War Poems Wilfred Owen Essays

Other titles discussing Owen's work include Dominic Hibberd's Owen the Poet, Dennis Welland's Wilfred Owen : A Critical Study, Douglas Kerr's Wilfred Owen's Voices and the recently published Wilfred Owen: Selected Poems and Letters.

For the collected poems see Owen, W. (1983) Wilfred Owen: The Complete Poems and Fragments/ edited by John Stallworthy, London: Chatto & Windus

Read Wilfred Owen's manuscripts online at the First World War Poetry Digital Archive

You can access a range of resources to support the teaching and learning of Owen's poetry, and the work of other WW1 poets, through the First World War Poetry Digital Archive's Education Area

Students can join the Wilfred Owen Association from just £12.

Voices in War video Dr Dominic Hibberd and Professor Jon Stallworthy talk about Wilfred Owen in an extract from a film made for the Voices Education Project.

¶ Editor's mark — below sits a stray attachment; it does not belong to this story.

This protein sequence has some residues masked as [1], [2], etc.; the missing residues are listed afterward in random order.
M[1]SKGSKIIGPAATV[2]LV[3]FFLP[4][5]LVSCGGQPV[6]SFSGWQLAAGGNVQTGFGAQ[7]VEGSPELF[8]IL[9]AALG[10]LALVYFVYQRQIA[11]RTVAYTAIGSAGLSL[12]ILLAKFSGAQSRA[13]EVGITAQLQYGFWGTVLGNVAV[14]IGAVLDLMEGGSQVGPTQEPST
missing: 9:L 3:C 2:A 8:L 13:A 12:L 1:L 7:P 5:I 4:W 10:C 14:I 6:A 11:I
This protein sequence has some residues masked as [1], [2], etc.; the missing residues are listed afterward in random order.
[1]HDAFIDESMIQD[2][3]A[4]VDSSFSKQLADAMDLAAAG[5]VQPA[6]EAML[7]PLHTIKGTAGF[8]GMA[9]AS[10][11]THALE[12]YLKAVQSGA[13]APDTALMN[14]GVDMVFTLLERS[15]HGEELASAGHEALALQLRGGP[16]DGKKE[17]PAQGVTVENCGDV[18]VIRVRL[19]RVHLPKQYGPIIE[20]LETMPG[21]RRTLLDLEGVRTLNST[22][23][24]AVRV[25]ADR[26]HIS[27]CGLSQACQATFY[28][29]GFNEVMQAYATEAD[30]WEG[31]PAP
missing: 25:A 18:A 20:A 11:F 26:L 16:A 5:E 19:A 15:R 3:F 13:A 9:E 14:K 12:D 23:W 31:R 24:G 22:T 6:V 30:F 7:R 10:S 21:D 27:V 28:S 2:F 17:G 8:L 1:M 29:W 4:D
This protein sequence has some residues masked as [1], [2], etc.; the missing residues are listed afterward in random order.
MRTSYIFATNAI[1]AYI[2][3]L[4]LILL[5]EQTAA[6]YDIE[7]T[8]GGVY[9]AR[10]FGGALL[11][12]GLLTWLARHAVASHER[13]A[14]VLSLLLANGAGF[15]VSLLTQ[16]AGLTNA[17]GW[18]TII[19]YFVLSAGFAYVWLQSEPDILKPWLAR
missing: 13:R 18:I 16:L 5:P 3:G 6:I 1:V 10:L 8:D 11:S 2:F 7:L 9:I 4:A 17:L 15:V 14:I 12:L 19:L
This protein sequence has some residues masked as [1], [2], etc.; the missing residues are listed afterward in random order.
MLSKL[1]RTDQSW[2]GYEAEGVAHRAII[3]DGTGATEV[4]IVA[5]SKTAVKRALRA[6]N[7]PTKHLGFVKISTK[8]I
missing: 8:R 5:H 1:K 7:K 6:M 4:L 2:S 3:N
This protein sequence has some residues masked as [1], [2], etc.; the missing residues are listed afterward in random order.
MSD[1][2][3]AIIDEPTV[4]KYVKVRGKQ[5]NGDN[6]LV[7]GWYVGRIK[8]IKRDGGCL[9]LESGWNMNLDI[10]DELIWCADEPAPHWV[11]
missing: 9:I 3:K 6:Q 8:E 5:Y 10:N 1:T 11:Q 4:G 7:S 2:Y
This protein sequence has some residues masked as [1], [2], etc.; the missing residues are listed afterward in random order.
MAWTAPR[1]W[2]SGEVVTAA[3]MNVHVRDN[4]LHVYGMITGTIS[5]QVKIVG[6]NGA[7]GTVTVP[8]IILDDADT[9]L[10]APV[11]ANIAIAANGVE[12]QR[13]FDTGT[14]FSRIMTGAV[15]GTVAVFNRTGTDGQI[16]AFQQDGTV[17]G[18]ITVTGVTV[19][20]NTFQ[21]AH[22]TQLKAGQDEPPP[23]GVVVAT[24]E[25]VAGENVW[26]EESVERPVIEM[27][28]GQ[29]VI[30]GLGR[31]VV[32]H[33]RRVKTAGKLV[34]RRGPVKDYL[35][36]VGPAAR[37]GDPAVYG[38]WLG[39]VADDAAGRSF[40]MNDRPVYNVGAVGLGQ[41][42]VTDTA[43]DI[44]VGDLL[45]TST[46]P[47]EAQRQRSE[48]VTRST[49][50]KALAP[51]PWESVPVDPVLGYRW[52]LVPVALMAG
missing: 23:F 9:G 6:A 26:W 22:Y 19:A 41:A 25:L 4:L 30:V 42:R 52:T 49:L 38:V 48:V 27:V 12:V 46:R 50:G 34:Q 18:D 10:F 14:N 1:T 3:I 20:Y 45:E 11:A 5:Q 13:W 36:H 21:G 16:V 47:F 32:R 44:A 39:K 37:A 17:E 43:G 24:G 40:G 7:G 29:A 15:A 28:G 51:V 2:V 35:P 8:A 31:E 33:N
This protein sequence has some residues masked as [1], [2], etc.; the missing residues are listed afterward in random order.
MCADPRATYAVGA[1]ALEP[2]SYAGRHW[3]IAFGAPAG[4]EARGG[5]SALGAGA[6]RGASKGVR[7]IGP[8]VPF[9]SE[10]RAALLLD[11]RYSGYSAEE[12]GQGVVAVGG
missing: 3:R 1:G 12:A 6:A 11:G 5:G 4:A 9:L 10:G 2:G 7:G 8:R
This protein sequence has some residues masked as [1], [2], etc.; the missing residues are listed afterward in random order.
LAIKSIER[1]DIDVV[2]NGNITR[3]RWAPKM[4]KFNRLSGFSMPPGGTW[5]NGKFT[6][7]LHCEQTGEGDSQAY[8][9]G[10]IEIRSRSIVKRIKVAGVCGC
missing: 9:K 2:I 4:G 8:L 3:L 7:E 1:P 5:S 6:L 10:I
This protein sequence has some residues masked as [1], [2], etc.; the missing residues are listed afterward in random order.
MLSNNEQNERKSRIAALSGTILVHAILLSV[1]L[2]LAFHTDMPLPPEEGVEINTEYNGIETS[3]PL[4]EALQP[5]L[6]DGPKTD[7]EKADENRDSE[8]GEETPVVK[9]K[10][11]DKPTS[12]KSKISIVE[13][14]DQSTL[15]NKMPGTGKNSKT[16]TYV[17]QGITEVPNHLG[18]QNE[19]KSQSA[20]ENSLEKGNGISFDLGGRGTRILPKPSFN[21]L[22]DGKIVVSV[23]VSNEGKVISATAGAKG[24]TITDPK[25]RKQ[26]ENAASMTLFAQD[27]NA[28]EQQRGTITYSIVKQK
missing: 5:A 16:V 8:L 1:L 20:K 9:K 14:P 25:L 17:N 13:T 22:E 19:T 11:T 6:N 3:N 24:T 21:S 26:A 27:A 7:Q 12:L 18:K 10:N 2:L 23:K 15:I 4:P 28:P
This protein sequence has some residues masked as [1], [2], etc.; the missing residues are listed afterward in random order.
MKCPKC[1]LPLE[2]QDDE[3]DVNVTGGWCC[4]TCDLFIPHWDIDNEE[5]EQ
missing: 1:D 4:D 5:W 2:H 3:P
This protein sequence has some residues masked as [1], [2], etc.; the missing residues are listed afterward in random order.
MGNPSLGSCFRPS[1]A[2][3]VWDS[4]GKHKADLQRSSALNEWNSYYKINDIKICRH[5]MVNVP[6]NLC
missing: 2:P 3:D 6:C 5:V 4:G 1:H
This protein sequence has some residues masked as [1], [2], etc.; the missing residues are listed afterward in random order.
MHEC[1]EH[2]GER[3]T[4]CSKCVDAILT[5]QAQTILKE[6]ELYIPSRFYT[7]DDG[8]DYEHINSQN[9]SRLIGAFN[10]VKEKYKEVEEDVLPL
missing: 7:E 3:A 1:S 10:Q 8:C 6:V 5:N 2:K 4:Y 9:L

The First World War Poetry Digital Archive is an online repository of over 7000 items of text, images, audio, and video for teaching, learning, and research. The heart of the archive consists of collections of highly valued primary material from major poets of the period, including Wilfred Owen.


Wilfred Owen Bibliography

  • Owen, W. (1920) Poems/ with an introduction by Siegfried Sassoon London: Chatto & Windus
  • Owen, W. (1931) The Poems of Wilfred Owen/ edited with a memoir and notes by Edmund Blunden, London: Chatto & Windus
  • Owen, W. (1963) The Collected Poems of Wilfred Owen/ edited with an introduction and notes by C. Day Lewis, and with a memoir by Edmund Blunden, London: Chatto & Windus
  • Owen, W. (1973)  Wilfred Owen War Poems and Others / edited by Dominic Hibberd, London: Chatto and Windus
  • Owen, W. (1983) Wilfred Owen: The Complete Poems and Fragments/ edited by Jon Stallworthy, London: Chatto & Windus
  • Owen, W. (1994) The War Poems of Wilfred Owen/ edited and introduced by Jon Stallworthy, London: Chatto & Windus
  • Owen, W. (2004) Wilfred Owen/ Poems Selected by Jon Stallworthy, London: Faber and Faber
  • Owen, H. and Bell, J. (eds.) (1967) Collected Letters, Oxford: Oxford University Press
  • Bell, J. (ed.) (1985) Selected Letters, Oxford: Oxford University Press